Apple Vision Pro with pinching gesture in professional setting in the evening

Apple Vision Pro – down but not out

There’s currently a spate of negative articles about the Apple Vision Pro. I think these overstate any “failure” of this device, and I’m going to tell you why. Assuming you read on. 😀

Zuckerberg got in early with his own negative take, but recently we’ve had some others. You might have seen articles like the one on the Disconnect blog, or the one from Forbes. It seems to be time for a pile-on.

It’s tempting to think back to the launch of the original iPhone 📱 , which was a 2G feature-phone, without copy-and-paste functionality or an app store. It lacked many features of what were already standard smartphone features at the time. However, it was received generally very positively by a customer base hungry for what even this limited phone delivered.

What is different this time is that the AVP 🕶 delivers very well against a use case that not many people want. Specifically, the use case of watching movies on a big, high-def screen no matter where you are. It has great resolution and sound, and the pass-through capabilities allow you to virtually hang a big screen in your environment wherever you want. If that’s what you’re after, it’s truly amazing.

Unfortunately, that isn’t one of the three areas that I’ve previously written about where VR headsets have a strong advantage. These are in fitness applications, virtual office environments, and immersive training. And, no, I don’t consider general games/entertainment to be an area where VR is particularly strong at the moment.

This initial version of the AVP is a bit heavy to wear on the head, has a UI optimised for consumption (eye-tracking based), lacks controllers, doesn’t support multiple monitor extensions for a laptop/desktop, has detectable motion blur when moving your head, and each AVP needs to be personally tailored for the individual who will wear it making it harder for a single unit to be shared by multiple people. (I’m going to ignore the issues around the high price, external battery pack, and the odd EyeSight feature that makes eyes visible through the headset, as these aren’t relevant to my argument.)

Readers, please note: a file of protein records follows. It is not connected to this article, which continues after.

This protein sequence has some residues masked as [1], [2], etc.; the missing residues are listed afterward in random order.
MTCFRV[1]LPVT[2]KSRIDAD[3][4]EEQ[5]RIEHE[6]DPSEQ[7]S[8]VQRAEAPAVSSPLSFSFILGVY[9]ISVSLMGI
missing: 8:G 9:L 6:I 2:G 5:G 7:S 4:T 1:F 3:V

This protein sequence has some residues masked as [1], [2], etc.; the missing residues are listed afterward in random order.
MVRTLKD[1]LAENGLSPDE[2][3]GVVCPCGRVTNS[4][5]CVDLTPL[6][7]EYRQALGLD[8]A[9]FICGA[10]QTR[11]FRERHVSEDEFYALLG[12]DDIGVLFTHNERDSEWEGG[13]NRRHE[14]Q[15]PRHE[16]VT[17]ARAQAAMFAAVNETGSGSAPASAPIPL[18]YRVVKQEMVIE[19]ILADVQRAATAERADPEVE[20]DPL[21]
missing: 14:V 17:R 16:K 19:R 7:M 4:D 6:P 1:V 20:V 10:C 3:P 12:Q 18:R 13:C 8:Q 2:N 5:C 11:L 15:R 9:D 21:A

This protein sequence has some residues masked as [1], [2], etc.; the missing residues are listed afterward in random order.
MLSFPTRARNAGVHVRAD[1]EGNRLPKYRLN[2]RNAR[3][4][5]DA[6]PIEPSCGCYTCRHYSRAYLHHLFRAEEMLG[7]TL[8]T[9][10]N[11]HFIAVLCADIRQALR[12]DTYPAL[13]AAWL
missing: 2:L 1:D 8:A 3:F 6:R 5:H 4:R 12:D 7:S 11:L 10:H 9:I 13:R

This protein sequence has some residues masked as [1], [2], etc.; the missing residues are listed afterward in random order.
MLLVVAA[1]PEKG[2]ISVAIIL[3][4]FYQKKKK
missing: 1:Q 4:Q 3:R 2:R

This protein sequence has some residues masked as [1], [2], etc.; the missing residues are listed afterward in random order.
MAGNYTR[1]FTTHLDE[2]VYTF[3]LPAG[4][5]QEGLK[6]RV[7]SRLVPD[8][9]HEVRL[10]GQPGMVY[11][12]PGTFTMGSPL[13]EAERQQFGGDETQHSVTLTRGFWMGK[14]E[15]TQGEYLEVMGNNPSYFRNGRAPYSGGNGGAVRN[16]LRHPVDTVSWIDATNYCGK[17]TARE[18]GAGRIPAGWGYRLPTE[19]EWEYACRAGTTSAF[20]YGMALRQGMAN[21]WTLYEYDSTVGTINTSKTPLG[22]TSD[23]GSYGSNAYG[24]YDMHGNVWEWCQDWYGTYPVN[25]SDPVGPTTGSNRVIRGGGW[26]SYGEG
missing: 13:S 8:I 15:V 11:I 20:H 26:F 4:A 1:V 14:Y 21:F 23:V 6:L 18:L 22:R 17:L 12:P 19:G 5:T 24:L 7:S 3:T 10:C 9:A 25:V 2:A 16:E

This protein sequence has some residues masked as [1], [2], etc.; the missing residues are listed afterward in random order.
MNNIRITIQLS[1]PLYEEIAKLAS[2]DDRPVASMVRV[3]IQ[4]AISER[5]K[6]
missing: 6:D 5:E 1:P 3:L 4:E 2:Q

Together, these design decisions make it hard to have a great fitness application or virtual office environment. Immersive training is still possible for the situation where the user is downloading their own training apps, but the custom fit procedure makes it harder for a training organisation to use them.

Given the lack of fit between the product and the strongest VR use cases, I’m not surprised that the first version of the AVP hasn’t been a runaway success. However, I don’t think this means Apple has failed. The AVP is an amazing technical achievement, and the many of the issues can be corrected in a future version.

It appears that Zuckerberg hasn’t written-off Apple either, as he recently announced Meta Horizon OS, where the operating system for the Meta Quest headsets is being licensed to other hardware makers for their own headsets. It’s a clear play to position Meta as the “open” alternative to Apple in the VR headset space, similar to the Android ecosystem versus the iPhone, and makes sense only if Meta feels a competitive threat.

The next version of AVP should ensure it supports some of the three areas of VR strength. For instance,

  • To better support virtual office environments, provide an alternative to the eye-tracking based UI, fix the motion blur, and allow multiple virtual monitors to be extended into the AVP (there are rumours that this is coming).
  • To better support fitness applications, make the unit on the head lighter (e.g. move more weight to the battery pack, remove the components for EyeSight), fix the motion blur, and add support for controllers.
  • To better support immersive training, make the unit on the head lighter, fix motion blur, and add support for controllers, but most of all, remove the need for custom fit components (i.e. different Light Seals, Light Seal Cushions and Optical Inserts).

What is probably the simplest one is listed first, which might be addressed through software updates. The others will require hardware changes. Still, the possibility to support the virtual office environment use case better through software changes alone gives me confidence that Apple will get there.

So, I wouldn’t call the AVP a failure. Perhaps a misfire? The initial version of Apple TV wasn’t a roaring success either. Like Zuckerberg, I believe Apple has proven their technical capabilities, and will evolve their product into something compelling.

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